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Fearless Critic restaurant review
DC
Food
Feel
Price
6.5
2.8
$15
Caribbean
Counter service

Hours
Mon–Sat 11:00am–9:30pm

Features Kid-friendly, live music, Wi-Fi
Bar None
Credit cards Visa, MC, AmEx

www.negrileats.com

Shaw
2301 Georgia Ave. NW
Washington, DC
(202) 332-3737

Silver Spring, MD
965 Thayer Ave.
Silver Spring, MD
(301) 585-3000
Negril
Not quite doing justice to some of Jamaica’s best

In Jamaica, there are two things that you can find almost anywhere: jerk chicken and homemade fruit punch. You can find either one along the swarthy streets of Kingston, at the all-inclusive resorts of Montego Bay, at roadside shacks in the crevices of the Blue Mountains. You can find either one at a nocturnal food cart outside a throbbing discotheque, in the dormitories of Portmore and the slums of Spanish Town, and, yes, along the panhandler-infested beaches of Negril, the Jamaican city that has most successfully leveraged the profit potential of the island’s skillfully cultivated rasta/reggae/marijuana/take-it-easy-mon image—even while, behind closed doors, locals seem to prefer a quiet game of dominoes to an overpriced bag of schwag.

The primary virtue of jerk chicken in Jamaica is that it’s cooked (and not overcooked) over live coals in a grill that billows with smoke; that famous jerk spice rub is really a secondary concern. Unfortunately, while the rub is right at the version purveyed by this Jamaican fast-food minichain, those juicy, smoky signs of the fire aren’t there, while the drumsticks tend to be serviceable, thigh meat has generally come out woefully dry. Also absent are the expected moistness of rice and peas (rice and red beans); the savory addictiveness of the beef inside a beef patty; or, seemingly, any seasoning whatsoever on a plate of cabbage.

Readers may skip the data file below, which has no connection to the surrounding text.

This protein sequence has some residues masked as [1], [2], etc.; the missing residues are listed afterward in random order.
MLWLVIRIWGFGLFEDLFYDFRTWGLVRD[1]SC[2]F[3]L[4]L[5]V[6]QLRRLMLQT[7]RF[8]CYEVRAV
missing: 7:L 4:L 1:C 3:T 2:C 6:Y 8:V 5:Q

How about the fruit punch? Well, in Jamaica, it’s all balance and complexity, but not at Negril (the restaurant); here, it tastes kind of like syrupy frozen-strawberry purée. Coco bread is sort of comforting, like a warm dinner roll, but the easy highlight is the tender, carefully stewed curried goat, whose yellow gravy carries its curry-powder flavor well. But even that plate is diminished by a useless salad with a sugar-charged version of Russian dressing.

It’s all diminished, too, by the thoughtless atmosphere, which is in the McDonald’s vein but with plasticky furniture that fails in its most basic mission: to hold food. Tables for two can scarcely fit two meals, and some are falling apart. Still, if do you happen to pass by a Negril branch at lunchtime, it’s a serviceable and definitely more interesting alternative to those golden arches (which, by the way—at the Howard University branch at least—are across the street).

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